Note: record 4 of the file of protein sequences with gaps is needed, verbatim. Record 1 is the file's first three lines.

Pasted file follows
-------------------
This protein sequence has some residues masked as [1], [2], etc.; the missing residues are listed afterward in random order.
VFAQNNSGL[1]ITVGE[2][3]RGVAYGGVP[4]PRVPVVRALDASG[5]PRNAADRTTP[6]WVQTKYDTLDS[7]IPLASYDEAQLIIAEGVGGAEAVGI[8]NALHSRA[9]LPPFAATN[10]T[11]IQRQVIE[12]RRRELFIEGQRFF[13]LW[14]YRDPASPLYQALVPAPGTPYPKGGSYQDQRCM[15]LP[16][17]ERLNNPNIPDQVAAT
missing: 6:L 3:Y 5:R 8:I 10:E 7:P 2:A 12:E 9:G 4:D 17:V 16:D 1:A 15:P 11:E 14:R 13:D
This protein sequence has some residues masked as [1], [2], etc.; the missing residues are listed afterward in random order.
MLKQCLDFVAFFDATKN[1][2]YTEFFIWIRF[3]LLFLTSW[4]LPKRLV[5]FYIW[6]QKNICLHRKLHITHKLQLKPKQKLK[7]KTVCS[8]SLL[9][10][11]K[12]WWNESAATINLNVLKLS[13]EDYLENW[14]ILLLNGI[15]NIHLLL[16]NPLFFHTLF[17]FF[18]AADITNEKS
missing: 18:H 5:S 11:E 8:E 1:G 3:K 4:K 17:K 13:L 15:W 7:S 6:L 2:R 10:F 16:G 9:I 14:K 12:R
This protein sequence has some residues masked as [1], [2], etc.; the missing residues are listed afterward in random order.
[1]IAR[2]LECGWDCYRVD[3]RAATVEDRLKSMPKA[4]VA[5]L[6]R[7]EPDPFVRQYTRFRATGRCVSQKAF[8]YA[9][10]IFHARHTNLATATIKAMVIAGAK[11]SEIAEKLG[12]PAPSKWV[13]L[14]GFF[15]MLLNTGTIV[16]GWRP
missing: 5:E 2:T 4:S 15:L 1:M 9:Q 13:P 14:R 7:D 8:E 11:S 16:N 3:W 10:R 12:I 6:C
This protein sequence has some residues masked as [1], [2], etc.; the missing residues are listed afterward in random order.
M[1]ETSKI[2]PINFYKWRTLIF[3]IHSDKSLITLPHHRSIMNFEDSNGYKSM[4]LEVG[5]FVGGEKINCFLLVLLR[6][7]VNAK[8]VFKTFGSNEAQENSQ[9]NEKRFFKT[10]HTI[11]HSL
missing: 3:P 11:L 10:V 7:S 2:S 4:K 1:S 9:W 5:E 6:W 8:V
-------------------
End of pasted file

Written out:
This protein sequence has some residues masked as [1], [2], etc.; the missing residues are listed afterward in random order.
M[1]ETSKI[2]PINFYKWRTLIF[3]IHSDKSLITLPHHRSIMNFEDSNGYKSM[4]LEVG[5]FVGGEKINCFLLVLLR[6][7]VNAK[8]VFKTFGSNEAQENSQ[9]NEKRFFKT[10]HTI[11]HSL
missing: 3:P 11:L 10:V 7:S 2:S 4:K 1:S 9:W 5:E 6:W 8:V